Trump Transition

Trump picks former Sen. Coats as director of national intelligence

Former Sen. Dan Coats (R-IN) stops to speak to the news media after a meeting at Trump Tower with U.S. President-elect Donald Trump in New York, U.S., November 30, 2016.

Former Sen. Dan Coats (R-IN) stops to speak to the news media after a meeting at Trump Tower with U.S. President-elect Donald Trump in New York, U.S., November 30, 2016.  (REUTERS/Lucas Jackson)

President-elect Donald Trump on Thursday picked former Indiana Senator Dan Coats as director of national intelligence, two sources briefed on the decision told Fox News.

The official announcement is expected later this week, according to the AP, as Trump makes final decisions on some of the major positions he needs to fill before he is sworn in on Jan. 20.

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Coats, a Republican, served as a member of the Senate Intelligence Committee before retiring from Congress last year. He also served as U.S. ambassador to Germany.

As director of national intelligence, Coats would oversee an office created after 9/11 to improve coordination of U.S. spy and law enforcement agencies.

Coats is very much beloved in the Senate, a source told Fox News, and is considered to be an interesting balance to some of the other personalities such as Gen. Michael Flynn and Rep. Mike Pompeo.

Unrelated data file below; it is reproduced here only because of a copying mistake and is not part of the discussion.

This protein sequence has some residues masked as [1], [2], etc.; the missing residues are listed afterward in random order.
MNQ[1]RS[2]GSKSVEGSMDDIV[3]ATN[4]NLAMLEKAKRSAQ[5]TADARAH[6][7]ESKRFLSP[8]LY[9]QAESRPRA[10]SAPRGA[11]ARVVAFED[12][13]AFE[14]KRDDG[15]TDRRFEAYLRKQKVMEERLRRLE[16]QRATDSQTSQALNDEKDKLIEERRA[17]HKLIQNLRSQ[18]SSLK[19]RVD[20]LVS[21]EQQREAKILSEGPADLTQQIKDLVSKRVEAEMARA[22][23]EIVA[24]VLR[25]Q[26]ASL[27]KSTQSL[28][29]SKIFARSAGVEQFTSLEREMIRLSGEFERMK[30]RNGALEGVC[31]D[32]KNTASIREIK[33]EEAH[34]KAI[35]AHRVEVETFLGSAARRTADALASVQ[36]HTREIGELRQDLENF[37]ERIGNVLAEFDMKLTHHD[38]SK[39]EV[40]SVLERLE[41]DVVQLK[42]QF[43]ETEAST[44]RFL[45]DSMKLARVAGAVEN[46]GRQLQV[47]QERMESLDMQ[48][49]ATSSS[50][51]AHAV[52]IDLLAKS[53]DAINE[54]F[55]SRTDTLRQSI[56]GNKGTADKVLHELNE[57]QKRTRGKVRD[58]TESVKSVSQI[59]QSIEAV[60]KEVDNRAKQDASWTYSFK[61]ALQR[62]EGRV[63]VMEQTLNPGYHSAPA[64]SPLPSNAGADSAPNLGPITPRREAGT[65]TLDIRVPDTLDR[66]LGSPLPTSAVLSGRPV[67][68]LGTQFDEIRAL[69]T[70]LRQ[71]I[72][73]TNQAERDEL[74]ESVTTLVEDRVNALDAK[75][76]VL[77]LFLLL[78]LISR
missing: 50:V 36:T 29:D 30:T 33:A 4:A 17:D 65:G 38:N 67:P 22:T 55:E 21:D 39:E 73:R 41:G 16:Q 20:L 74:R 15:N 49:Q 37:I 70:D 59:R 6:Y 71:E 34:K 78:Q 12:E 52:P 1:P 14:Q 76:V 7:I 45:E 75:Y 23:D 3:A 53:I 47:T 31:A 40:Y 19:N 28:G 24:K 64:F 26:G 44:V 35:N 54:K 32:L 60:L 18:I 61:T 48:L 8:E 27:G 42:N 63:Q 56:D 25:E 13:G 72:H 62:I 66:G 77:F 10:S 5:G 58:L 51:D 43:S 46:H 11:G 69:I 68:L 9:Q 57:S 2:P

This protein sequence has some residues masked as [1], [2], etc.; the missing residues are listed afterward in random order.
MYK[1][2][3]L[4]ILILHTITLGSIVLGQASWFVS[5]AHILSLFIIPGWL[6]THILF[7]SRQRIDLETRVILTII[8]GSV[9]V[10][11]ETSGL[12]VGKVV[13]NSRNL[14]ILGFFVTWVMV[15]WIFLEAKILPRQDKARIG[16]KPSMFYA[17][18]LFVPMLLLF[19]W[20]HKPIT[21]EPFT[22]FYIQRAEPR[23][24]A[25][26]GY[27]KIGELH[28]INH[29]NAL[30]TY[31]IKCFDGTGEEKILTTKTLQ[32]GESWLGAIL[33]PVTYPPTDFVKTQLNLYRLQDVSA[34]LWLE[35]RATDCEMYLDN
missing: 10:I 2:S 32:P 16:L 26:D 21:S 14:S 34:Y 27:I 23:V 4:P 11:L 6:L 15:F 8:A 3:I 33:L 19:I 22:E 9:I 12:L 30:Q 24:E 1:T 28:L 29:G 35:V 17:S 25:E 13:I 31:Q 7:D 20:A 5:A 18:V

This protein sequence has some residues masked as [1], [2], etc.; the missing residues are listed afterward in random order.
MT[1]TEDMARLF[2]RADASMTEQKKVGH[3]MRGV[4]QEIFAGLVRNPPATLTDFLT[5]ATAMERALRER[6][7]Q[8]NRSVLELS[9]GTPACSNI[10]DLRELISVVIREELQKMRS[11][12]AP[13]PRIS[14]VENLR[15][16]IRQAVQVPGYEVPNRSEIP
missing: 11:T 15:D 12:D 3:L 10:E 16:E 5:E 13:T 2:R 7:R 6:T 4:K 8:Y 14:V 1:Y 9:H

The senator was banned from visiting Russia back in late 2014 for his participation to punish Russia because of Moscow’s move to annex the Crimea region of Ukraine, which he seemed to enjoy at the time. 

“While I’m disappointed that I won’t be able to go on vacation with my family in Siberia this summer, I am honored to be on this list,” he said after Russia’s announcement, according to The Indy Star

The choice comes amid Trump's questioning of the U.S. intelligence community's assessments that Russia interfered with the election on his behalf, and one day before the president-elect is briefed by senior intelligence officials on the Russian hacking allegations.

Trump has been considering ways to restructure intelligence agencies to streamline operations and improve efficiency.

Transition officials have been looking at changes at both ODNI and the CIA, but those plans are said not to be aimed at gutting the intelligence agencies or hampering their capabilities.

Fox News' John Roberts, Mike Emanuel, and The Associated Press contributed to this report.